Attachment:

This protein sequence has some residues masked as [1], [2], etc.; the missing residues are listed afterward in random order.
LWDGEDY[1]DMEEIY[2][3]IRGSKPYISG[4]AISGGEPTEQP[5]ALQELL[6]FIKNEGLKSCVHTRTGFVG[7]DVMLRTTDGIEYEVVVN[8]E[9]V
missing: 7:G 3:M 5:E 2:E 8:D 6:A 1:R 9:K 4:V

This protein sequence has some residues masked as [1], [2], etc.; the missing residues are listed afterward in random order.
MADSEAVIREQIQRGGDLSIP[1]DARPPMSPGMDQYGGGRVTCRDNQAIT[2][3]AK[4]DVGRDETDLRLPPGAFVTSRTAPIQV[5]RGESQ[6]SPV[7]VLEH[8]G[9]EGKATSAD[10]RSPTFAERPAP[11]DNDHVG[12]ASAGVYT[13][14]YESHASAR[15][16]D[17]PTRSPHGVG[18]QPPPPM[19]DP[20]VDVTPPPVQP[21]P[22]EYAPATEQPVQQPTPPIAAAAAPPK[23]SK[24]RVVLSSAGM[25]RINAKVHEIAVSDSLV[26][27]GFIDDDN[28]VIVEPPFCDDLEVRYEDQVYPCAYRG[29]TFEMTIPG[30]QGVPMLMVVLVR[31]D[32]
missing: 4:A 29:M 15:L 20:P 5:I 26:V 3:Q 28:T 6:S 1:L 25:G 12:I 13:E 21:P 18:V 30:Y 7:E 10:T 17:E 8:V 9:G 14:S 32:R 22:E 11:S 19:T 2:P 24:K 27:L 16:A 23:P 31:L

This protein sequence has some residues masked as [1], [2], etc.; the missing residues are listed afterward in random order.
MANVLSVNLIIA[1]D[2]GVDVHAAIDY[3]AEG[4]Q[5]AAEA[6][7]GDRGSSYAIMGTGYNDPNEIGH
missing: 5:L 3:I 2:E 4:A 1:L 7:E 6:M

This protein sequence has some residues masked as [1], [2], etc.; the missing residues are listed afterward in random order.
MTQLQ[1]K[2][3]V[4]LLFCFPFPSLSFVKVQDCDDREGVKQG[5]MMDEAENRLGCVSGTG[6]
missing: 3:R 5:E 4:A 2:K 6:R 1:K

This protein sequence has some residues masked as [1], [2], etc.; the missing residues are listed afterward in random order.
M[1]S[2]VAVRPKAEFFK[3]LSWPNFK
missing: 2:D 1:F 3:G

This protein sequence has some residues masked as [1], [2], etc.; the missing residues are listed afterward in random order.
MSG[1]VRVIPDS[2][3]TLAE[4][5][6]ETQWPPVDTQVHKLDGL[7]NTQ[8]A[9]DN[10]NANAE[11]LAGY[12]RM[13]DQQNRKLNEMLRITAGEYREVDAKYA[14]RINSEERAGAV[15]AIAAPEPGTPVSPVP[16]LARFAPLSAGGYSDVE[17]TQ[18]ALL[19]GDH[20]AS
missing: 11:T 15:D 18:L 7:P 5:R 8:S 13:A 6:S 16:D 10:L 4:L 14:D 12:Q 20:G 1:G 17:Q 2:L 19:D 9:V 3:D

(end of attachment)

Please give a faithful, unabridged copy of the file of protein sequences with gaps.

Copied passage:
This protein sequence has some residues masked as [1], [2], etc.; the missing residues are listed afterward in random order.
LWDGEDY[1]DMEEIY[2][3]IRGSKPYISG[4]AISGGEPTEQP[5]ALQELL[6]FIKNEGLKSCVHTRTGFVG[7]DVMLRTTDGIEYEVVVN[8]E[9]V
missing: 7:G 3:M 5:E 2:E 8:D 6:A 1:R 9:K 4:V

This protein sequence has some residues masked as [1], [2], etc.; the missing residues are listed afterward in random order.
MADSEAVIREQIQRGGDLSIP[1]DARPPMSPGMDQYGGGRVTCRDNQAIT[2][3]AK[4]DVGRDETDLRLPPGAFVTSRTAPIQV[5]RGESQ[6]SPV[7]VLEH[8]G[9]EGKATSAD[10]RSPTFAERPAP[11]DNDHVG[12]ASAGVYT[13][14]YESHASAR[15][16]D[17]PTRSPHGVG[18]QPPPPM[19]DP[20]VDVTPPPVQP[21]P[22]EYAPATEQPVQQPTPPIAAAAAPPK[23]SK[24]RVVLSSAGM[25]RINAKVHEIAVSDSLV[26][27]GFIDDDN[28]VIVEPPFCDDLEVRYEDQVYPCAYRG[29]TFEMTIPG[30]QGVPMLMVVLVR[31]D[32]
missing: 4:A 29:M 15:L 20:P 5:I 26:V 3:Q 28:T 6:S 1:L 25:G 12:I 13:E 21:P 18:V 30:Y 7:E 10:T 17:E 8:V 9:G 14:S 32:R 22:E 11:S 19:T 2:P 24:K 27:L 16:A 23:P 31:L

This protein sequence has some residues masked as [1], [2], etc.; the missing residues are listed afterward in random order.
MANVLSVNLIIA[1]D[2]GVDVHAAIDY[3]AEG[4]Q[5]AAEA[6][7]GDRGSSYAIMGTGYNDPNEIGH
missing: 5:L 3:I 2:E 4:A 1:L 7:E 6:M

This protein sequence has some residues masked as [1], [2], etc.; the missing residues are listed afterward in random order.
MTQLQ[1]K[2][3]V[4]LLFCFPFPSLSFVKVQDCDDREGVKQG[5]MMDEAENRLGCVSGTG[6]
missing: 3:R 5:E 4:A 2:K 6:R 1:K

This protein sequence has some residues masked as [1], [2], etc.; the missing residues are listed afterward in random order.
M[1]S[2]VAVRPKAEFFK[3]LSWPNFK
missing: 2:D 1:F 3:G

This protein sequence has some residues masked as [1], [2], etc.; the missing residues are listed afterward in random order.
MSG[1]VRVIPDS[2][3]TLAE[4][5][6]ETQWPPVDTQVHKLDGL[7]NTQ[8]A[9]DN[10]NANAE[11]LAGY[12]RM[13]DQQNRKLNEMLRITAGEYREVDAKYA[14]RINSEERAGAV[15]AIAAPEPGTPVSPVP[16]LARFAPLSAGGYSDVE[17]TQ[18]ALL[19]GDH[20]AS
missing: 11:T 15:D 18:L 7:P 5:R 8:S 13:A 6:S 16:D 10:L 4:L 14:D 12:Q 20:G 1:G 17:Q 2:L 19:D 9:V 3:D